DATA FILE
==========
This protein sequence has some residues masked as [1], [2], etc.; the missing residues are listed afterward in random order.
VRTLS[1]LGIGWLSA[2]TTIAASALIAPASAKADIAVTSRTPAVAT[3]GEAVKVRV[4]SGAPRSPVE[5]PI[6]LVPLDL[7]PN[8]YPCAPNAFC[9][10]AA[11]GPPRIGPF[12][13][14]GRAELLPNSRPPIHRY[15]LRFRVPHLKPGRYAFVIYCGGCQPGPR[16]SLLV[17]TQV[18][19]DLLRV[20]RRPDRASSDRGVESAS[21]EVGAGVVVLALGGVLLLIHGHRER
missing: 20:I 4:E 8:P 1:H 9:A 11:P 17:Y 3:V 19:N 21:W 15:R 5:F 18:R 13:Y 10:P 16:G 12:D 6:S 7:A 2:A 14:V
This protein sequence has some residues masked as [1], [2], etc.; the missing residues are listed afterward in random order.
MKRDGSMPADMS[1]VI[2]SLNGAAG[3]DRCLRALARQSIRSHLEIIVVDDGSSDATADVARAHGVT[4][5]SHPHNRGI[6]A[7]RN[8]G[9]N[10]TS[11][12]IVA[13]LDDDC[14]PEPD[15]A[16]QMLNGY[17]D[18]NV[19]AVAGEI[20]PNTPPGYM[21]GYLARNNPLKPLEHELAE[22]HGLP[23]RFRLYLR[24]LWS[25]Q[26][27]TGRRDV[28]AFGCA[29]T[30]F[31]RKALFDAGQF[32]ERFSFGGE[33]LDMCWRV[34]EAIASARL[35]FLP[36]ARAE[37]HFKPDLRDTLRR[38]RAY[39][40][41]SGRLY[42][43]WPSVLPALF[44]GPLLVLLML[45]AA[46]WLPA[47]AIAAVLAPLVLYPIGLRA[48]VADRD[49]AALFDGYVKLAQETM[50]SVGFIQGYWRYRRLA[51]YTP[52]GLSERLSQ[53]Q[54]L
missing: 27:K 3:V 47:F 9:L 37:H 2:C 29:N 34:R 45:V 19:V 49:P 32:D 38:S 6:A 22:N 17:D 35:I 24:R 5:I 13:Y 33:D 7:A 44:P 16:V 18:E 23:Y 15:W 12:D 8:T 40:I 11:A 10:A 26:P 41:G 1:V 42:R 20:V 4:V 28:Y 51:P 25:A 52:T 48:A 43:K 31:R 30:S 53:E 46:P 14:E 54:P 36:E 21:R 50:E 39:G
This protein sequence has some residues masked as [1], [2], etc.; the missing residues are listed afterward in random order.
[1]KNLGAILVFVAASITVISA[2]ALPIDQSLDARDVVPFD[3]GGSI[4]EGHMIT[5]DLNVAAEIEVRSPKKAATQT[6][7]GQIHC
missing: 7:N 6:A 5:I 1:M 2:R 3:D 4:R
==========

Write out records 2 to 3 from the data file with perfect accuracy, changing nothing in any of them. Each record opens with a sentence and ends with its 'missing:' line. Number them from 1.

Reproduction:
This protein sequence has some residues masked as [1], [2], etc.; the missing residues are listed afterward in random order.
MKRDGSMPADMS[1]VI[2]SLNGAAG[3]DRCLRALARQSIRSHLEIIVVDDGSSDATADVARAHGVT[4][5]SHPHNRGI[6]A[7]RN[8]G[9]N[10]TS[11][12]IVA[13]LDDDC[14]PEPD[15]A[16]QMLNGY[17]D[18]NV[19]AVAGEI[20]PNTPPGYM[21]GYLARNNPLKPLEHELAE[22]HGLP[23]RFRLYLR[24]LWS[25]Q[26][27]TGRRDV[28]AFGCA[29]T[30]F[31]RKALFDAGQF[32]ERFSFGGE[33]LDMCWRV[34]EAIASARL[35]FLP[36]ARAE[37]HFKPDLRDTLRR[38]RAY[39][40][41]SGRLY[42][43]WPSVLPALF[44]GPLLVLLML[45]AA[46]WLPA[47]AIAAVLAPLVLYPIGLRA[48]VADRD[49]AALFDGYVKLAQETM[50]SVGFIQGYWRYRRLA[51]YTP[52]GLSERLSQ[53]Q[54]L
missing: 27:K 3:V 47:F 9:L 37:H 2:C 29:N 34:R 45:V 19:V 49:P 32:D 38:S 6:A 22:N 17:D 35:I 24:R 5:I 13:Y 33:D 7:A 44:P 16:V 18:E 23:Y 15:W 12:D 8:T 40:I 11:A 10:A 26:P 41:G 1:V 42:R 20:V 4:V 28:Y 51:P 25:A 52:T 48:A 43:K 31:R 30:S 53:E 46:P 14:E 54:P 36:E 21:R 50:E 39:G
This protein sequence has some residues masked as [1], [2], etc.; the missing residues are listed afterward in random order.
[1]KNLGAILVFVAASITVISA[2]ALPIDQSLDARDVVPFD[3]GGSI[4]EGHMIT[5]DLNVAAEIEVRSPKKAATQT[6][7]GQIHC
missing: 7:N 6:A 5:I 1:M 2:R 3:D 4:R